And understand, this naming of the creatures was a lengthy process. There are millions of species on the earth, and none of them were extinct in Adam’s day. He named them all. This was not the work of a day, but of months or years. Every day that passed in this work brought before Adam the fact that he was alone, and that he alone of all God’s creatures was alone. Thus he was called to walk by “faith and patience” even in Paradise. He was called to trust in the God who had provided for every creature but himself—-to trust in the God who had put him in a situation which, by God’s own testimony, was “not good.” Adam no doubt did so, for those propensities to unbelief which are so strong in our hearts had not yet sprung up in his.

Meanwhile, God will have Adam to feel his need, and this he accomplishes by placing before Adam those creatures whose need he had met. This is the way of God. He sets the barren woman next to the fruitful one. He sets the single woman next to the married one—-and perhaps even next to one who will reproach her for her need, as Hannah’s adversary did. He sets Lazarus at the gate of the rich man. He sets childless Abraham in a tent in the midst of ungodly men who live in houses full of children. He sets before godly Joseph, with his long-standing unfulfilled dreams, the ungodly butler, whose dream was fulfilled in three days. This is God’s way, and by this means he sharpens our appetite, and makes the blessing sweeter when at last he gives it.

Adam, then, must spend months or years naming all of God’s creatures, beholding all of them “male and female,” while he felt himself to be alone. But may we not say that this long parade of creatures formed a large book in Adam’s Bible? He had all of Paradise to teach him the goodness and the wisdom of God, but in these creatures, which God brought to him, and with which God required him to establish some familiarity, in these creatures he read the lessons of hope. Could God provide for the happiness of these birds and beasts—-these crows and dogs and mice—-and yet leave me forever alone? No, the fact that God has thus provided for the lowest of his creatures teaches me of his purpose to provide for me also. Patience, therefore, and meanwhile, hope!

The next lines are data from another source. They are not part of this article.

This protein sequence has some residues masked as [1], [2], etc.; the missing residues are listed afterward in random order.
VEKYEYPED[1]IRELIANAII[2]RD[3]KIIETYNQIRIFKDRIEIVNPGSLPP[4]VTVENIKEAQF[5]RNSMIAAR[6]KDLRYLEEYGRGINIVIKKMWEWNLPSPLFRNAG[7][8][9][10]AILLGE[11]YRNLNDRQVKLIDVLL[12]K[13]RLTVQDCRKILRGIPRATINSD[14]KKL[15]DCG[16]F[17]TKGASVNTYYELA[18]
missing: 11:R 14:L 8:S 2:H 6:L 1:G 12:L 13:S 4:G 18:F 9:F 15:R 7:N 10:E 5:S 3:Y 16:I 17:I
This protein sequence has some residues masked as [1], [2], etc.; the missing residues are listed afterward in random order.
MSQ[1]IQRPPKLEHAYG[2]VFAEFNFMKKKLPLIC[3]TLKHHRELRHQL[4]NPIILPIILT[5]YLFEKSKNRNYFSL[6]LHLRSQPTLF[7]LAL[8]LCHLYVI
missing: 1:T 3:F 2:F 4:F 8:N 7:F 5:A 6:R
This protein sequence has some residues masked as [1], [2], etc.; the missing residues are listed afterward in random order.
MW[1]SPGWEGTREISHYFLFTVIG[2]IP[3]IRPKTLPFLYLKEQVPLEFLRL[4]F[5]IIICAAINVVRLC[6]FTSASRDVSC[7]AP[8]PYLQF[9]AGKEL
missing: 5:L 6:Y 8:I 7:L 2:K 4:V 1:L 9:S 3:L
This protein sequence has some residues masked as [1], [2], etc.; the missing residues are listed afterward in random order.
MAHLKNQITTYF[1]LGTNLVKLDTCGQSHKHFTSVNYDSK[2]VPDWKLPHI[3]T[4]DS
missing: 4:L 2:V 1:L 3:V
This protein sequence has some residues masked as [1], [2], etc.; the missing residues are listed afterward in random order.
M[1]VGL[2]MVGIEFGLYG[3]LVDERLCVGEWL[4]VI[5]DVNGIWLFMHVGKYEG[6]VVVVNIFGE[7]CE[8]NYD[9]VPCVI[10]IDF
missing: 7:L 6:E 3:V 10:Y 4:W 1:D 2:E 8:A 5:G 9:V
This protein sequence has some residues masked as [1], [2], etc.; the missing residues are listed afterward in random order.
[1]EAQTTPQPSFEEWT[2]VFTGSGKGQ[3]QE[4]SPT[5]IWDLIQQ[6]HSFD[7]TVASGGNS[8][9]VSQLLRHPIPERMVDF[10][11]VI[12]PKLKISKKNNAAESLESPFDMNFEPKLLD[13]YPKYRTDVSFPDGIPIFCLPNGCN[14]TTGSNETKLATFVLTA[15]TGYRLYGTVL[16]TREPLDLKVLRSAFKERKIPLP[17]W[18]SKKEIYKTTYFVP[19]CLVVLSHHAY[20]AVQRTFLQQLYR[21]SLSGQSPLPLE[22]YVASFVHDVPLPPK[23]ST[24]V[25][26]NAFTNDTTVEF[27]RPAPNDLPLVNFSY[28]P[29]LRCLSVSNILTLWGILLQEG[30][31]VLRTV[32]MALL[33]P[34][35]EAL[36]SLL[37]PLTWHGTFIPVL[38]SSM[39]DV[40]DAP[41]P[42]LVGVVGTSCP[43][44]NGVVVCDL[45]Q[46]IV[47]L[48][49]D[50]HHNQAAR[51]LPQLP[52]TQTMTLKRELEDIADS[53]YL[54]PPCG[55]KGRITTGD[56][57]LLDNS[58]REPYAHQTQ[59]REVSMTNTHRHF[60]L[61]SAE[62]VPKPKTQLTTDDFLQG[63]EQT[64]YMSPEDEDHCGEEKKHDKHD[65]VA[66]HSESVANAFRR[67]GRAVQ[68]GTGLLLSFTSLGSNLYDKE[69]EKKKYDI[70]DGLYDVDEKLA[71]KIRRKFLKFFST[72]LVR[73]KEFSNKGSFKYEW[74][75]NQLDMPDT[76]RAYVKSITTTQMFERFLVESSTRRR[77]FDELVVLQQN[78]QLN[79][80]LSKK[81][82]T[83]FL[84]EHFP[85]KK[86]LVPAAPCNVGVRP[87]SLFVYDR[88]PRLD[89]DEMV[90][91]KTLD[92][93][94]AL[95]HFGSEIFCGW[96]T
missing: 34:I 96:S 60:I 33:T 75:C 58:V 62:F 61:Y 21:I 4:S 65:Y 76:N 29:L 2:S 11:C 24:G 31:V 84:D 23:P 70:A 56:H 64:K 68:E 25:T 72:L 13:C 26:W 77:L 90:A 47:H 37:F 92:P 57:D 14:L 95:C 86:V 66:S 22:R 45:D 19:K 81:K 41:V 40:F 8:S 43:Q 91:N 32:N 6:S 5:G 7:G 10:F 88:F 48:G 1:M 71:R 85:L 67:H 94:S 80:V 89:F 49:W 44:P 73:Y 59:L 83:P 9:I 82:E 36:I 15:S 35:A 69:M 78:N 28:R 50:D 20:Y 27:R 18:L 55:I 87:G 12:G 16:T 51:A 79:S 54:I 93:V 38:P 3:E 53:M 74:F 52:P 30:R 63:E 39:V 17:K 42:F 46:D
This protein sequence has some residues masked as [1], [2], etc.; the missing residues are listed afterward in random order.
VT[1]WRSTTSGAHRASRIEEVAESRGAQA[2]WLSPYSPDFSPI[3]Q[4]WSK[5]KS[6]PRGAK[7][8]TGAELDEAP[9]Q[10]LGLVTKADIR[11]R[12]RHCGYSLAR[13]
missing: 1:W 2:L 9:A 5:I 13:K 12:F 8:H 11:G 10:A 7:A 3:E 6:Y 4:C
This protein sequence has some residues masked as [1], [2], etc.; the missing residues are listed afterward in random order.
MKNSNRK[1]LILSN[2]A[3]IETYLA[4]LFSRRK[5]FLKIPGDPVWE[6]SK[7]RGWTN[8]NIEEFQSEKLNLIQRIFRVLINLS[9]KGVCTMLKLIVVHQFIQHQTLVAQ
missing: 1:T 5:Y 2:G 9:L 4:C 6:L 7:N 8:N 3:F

And so we also, when we have a Bible full of examples of needs met, of dreams fulfilled, of reproaches removed, of righteousness vindicated, of faith rewarded, of hopes realized, it is our business to take courage from all of this, and trust in the same God to do the same for us. “Through patience and comfort of the Scriptures” we have hope—-where “comfort” may be very properly translated “encouragement.” There is nothing that encourages like the Bible. Here is hope, and this book—-”whatsoever things were written aforetime”—-exists to give it to us.

Glenn Conjurske